The Inguide to Rome calls the Borghese gardens a “splendid park” and “one of the most beautiful parks in Rome”. True as that may be, our memories of it have been forever tainted by the scammers that prey on gullible tourists underneath its green boughs.
Now, we’re South Africans and pretty used to warding off unwanted attention from beggars, overenthusiastic salesmen and otherwise obnoxious shysters, but for some reason we allowed ourselves to be taken in by one of the many scammers working their trade in the Borghese gardens.
It had all started out so innocently. After a hectic morning of sightseeing, Gareth and I were heading back towards the city centre, footsore and tired. We were glad of the green respite the gardens provided. Rome is a busy, noisy city, but inside the gardens all was quiet and peaceful. People were strolling or cycling along under the shade of tall trees, children played on merry-go-rounds and fountains burbled contentedly, the centrepieces of large green pools.
We sat down on one of the benches with a view over the city and within seconds were accosted by a man trying to sell us flowers.
We politely declined.
We impolitely declined.
Frustrated, Gareth offered the man five Euros just so he would leave us alone. Suddenly we were his best friends. He pushed two sorry-looking roses into my hand – “for the lovely lady” – and tied a piece of string around my wrist. Then he pressed his thumb up against my forehead and offered me a blessing of some sort. He did the same to Gareth, also tying a piece of string around his wrist and blessing him on the forehead. Then he asked for another five Euros. Sighing, we obliged and, to our great relief, the man finally seemed satisfied and walked away smiling.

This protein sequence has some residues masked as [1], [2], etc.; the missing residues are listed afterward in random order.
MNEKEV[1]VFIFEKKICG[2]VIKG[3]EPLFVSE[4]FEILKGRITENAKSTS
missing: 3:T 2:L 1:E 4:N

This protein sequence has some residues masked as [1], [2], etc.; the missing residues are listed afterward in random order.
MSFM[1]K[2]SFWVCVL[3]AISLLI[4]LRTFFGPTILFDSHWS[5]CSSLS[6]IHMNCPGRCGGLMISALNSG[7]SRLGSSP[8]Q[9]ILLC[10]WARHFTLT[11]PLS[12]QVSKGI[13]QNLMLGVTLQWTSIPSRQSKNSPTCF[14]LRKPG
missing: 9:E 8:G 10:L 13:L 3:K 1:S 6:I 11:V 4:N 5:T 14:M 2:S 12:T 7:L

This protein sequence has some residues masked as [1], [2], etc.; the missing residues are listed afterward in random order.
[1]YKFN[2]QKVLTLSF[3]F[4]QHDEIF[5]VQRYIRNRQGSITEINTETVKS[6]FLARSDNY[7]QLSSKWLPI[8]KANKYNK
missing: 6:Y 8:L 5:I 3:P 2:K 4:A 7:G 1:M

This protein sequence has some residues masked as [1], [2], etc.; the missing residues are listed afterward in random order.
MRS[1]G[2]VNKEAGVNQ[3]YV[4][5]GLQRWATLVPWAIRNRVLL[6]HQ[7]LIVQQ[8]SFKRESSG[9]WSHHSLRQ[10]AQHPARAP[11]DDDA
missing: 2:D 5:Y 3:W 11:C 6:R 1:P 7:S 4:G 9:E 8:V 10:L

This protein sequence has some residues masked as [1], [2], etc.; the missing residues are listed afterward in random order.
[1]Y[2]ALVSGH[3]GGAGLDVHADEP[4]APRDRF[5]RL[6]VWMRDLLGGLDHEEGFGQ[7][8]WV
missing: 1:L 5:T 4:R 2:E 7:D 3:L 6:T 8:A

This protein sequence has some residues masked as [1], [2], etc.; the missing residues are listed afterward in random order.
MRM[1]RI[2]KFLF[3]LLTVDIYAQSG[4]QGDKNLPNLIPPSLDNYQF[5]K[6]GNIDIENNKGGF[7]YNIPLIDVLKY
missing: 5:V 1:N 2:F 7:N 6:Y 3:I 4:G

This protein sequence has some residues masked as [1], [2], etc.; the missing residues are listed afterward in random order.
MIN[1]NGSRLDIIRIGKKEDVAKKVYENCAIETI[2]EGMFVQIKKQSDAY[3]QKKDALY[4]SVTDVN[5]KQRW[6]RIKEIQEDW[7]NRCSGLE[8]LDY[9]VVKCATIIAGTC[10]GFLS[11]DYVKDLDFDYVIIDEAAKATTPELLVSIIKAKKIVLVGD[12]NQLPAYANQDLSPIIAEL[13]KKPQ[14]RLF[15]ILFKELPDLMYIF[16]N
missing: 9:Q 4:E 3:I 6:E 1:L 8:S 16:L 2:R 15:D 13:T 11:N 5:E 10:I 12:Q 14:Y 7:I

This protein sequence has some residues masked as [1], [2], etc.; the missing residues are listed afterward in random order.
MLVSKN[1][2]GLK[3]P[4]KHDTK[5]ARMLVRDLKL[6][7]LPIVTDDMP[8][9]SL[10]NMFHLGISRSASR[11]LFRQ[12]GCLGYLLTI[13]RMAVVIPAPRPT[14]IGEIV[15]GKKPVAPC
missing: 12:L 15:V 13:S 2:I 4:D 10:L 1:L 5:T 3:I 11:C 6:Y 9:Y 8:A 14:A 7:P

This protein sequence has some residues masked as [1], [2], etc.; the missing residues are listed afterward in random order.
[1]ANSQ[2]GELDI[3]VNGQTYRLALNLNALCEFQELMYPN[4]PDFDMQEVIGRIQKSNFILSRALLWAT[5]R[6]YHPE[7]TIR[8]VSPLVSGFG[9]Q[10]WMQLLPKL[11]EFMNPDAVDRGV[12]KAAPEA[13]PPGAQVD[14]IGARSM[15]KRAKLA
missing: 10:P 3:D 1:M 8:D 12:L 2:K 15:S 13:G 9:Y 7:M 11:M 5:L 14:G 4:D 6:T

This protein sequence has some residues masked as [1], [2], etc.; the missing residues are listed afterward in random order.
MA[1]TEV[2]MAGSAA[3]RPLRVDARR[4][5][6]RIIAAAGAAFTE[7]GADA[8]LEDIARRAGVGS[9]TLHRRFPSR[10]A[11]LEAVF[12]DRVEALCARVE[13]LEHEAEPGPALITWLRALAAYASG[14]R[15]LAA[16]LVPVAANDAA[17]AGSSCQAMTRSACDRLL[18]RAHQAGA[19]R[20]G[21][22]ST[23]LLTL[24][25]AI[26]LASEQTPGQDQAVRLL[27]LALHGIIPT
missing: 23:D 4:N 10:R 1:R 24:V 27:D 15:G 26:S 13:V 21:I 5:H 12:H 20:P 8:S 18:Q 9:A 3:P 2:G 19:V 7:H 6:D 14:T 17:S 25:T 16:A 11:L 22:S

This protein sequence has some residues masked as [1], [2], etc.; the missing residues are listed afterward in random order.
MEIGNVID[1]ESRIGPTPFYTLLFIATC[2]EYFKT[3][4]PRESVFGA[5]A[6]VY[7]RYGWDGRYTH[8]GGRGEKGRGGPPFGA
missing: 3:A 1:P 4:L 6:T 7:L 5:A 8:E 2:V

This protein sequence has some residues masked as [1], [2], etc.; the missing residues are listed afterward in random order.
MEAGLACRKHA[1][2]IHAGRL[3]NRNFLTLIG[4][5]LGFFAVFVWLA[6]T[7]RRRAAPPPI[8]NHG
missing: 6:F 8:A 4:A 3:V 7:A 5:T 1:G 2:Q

Disgusted with ourselves for caving in, we left the Borghese gardens behind and took refuge in the safe anonymity of the crowd gathered on the Spanish steps. A commotion drew our attention. Four men were being chased by the police, all scammers like the one that had harassed us. We don’t know if they were caught in the end, but at least we can take satisfaction in the knowledge that the authorities knew about them and were trying to stop them from scamming others as well.
Have you been scammed while travelling abroad? Tell us what happened in the comments below.
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For more posts in the Ciao Italy 2014 series, click here.